MF is a niche market for a select photographers that want to work in that medium regardless of costs, hassle and limitations. Good for those folks they like to work at getting the best they can from it. I loved the tech cam and it for me was a load of fun to shoot and after 40 years your looking for fun trust me. LOL

People love Leica M cams which is maybe the worst focusing, framing cams on the planet. But folks love shooting them and frankly I do too. The day these systems are perfect is the day humans wont be shooting them.
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Chris Barrett
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« Reply #187 on: March 07, 2013, 01:43:11 PM »
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CB
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ErikKaffehr
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« Reply #188 on: March 07, 2013, 01:49:32 PM »
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Hi,

I don't think that we need to have perfect comparisons. Why, because you can shot a slanted wedge and have much better comparison. Also, I don't think we need to adjust image size. Any small differences can be adjusted in post.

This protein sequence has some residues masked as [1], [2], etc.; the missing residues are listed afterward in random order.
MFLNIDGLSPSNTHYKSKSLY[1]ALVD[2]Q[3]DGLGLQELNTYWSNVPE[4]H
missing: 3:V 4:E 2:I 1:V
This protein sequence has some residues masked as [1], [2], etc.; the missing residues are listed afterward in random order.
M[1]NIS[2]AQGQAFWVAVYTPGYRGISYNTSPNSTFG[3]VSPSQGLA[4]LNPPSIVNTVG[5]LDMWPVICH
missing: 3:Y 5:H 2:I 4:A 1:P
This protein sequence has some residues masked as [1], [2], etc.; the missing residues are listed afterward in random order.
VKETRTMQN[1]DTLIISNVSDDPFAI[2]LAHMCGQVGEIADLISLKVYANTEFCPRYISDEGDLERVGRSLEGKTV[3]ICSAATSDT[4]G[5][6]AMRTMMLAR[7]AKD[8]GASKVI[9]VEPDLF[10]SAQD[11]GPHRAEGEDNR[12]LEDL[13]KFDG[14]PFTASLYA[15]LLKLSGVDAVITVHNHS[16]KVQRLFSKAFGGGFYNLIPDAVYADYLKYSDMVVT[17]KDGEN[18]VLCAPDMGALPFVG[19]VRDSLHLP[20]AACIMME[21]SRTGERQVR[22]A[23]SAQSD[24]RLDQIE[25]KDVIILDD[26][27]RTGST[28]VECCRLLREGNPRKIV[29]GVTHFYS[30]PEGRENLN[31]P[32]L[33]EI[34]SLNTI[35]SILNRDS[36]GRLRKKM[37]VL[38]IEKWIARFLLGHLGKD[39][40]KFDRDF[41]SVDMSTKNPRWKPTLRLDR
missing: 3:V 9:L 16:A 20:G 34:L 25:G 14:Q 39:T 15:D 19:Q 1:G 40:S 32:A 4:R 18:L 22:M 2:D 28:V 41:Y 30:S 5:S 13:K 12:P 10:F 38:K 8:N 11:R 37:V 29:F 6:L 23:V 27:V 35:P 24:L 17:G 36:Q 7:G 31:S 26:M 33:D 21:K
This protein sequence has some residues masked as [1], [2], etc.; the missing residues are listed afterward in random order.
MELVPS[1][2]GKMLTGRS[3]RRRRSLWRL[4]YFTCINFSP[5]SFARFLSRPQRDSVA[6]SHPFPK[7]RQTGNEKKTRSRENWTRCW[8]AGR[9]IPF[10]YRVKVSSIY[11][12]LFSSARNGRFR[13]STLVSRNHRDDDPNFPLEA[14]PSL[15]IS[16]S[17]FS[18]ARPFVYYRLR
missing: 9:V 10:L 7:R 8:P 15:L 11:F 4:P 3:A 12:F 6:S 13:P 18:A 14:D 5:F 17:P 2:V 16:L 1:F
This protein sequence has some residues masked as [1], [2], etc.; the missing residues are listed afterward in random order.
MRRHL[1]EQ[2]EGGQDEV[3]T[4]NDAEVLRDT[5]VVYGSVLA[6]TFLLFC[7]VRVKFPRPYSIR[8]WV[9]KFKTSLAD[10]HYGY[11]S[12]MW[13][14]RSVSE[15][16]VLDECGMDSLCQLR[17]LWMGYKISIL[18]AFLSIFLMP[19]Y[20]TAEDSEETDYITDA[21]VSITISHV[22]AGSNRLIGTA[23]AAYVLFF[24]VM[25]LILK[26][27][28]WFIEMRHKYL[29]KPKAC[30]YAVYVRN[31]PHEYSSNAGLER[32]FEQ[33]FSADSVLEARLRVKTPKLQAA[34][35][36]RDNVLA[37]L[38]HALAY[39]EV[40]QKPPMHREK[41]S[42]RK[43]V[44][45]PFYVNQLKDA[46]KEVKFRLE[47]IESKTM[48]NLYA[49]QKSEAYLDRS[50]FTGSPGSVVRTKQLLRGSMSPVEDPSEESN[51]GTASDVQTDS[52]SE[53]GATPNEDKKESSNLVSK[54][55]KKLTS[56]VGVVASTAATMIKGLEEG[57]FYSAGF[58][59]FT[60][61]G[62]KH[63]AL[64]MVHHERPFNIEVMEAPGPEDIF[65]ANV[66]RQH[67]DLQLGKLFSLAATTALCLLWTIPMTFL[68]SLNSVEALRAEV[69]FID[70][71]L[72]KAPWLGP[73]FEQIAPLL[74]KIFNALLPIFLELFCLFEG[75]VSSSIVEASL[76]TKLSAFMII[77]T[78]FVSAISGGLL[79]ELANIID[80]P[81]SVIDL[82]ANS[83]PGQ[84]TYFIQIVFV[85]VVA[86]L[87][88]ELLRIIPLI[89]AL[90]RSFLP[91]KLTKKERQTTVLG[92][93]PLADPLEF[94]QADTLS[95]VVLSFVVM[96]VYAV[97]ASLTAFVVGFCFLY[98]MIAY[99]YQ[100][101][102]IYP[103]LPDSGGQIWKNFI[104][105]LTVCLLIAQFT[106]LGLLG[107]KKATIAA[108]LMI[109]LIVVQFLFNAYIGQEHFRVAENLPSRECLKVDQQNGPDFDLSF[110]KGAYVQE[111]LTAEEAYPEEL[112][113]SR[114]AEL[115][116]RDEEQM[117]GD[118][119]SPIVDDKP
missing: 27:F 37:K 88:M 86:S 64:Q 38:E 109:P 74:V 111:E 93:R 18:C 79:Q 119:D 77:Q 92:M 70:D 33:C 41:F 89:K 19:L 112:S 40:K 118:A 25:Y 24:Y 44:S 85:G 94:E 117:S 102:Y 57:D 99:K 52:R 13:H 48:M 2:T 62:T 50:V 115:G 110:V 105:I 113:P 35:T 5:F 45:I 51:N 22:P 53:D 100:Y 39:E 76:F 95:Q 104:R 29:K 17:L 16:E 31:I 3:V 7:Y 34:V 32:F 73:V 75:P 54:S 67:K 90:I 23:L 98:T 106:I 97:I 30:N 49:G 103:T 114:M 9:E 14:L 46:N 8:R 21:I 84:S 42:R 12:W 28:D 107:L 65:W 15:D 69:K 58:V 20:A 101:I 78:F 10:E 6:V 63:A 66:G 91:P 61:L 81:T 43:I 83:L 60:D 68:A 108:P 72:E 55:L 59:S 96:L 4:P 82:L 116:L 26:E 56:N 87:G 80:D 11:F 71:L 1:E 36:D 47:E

I would say that Jerome's test gives good info for anyone interested in buying an elder MFDB or a D800 and that the lenses are OK at large apertures. All that is good info.

Jerome also points out that Hasselblad's AF actually works.

Best regards
Erik

But if you are making a visual comparison you need to match the scale at which the subject is displayed. This will also give a better indication of what a print will look like if it's printed very large.
Resizing will effect the quality slightly.

If you scale down a lot it helps, but if you scale just a little it makes either little difference or is detrimental.

In this case the Nikon was scaled down very slightly so no gain ...if anything a little loss as I also rotated the image so as to make the comparison
line up better.

IF you look very carefully at the animated gif you can see that one is sharper
than the other.... but only very slightly.

It's the Nikon one and it was shot with a 14 to 24mm zoom. Yes the 14 to 24 mm zoom is very sharp but that just adds to the advantages of
the Nikon. It would also explain why many architectural photographers are using 35mm DSLRs more and more.


  
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theguywitha645d
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« Reply #189 on: March 07, 2013, 02:08:12 PM »
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Hi,

I think the statement the we can have either have high contrast or good resolution is an old myth. My guess is that it comes from old times when antireflex coating was rare. God resolution needed many lens surfaces, but using more surfaces resulted in more flare. Now days I don't think this applies.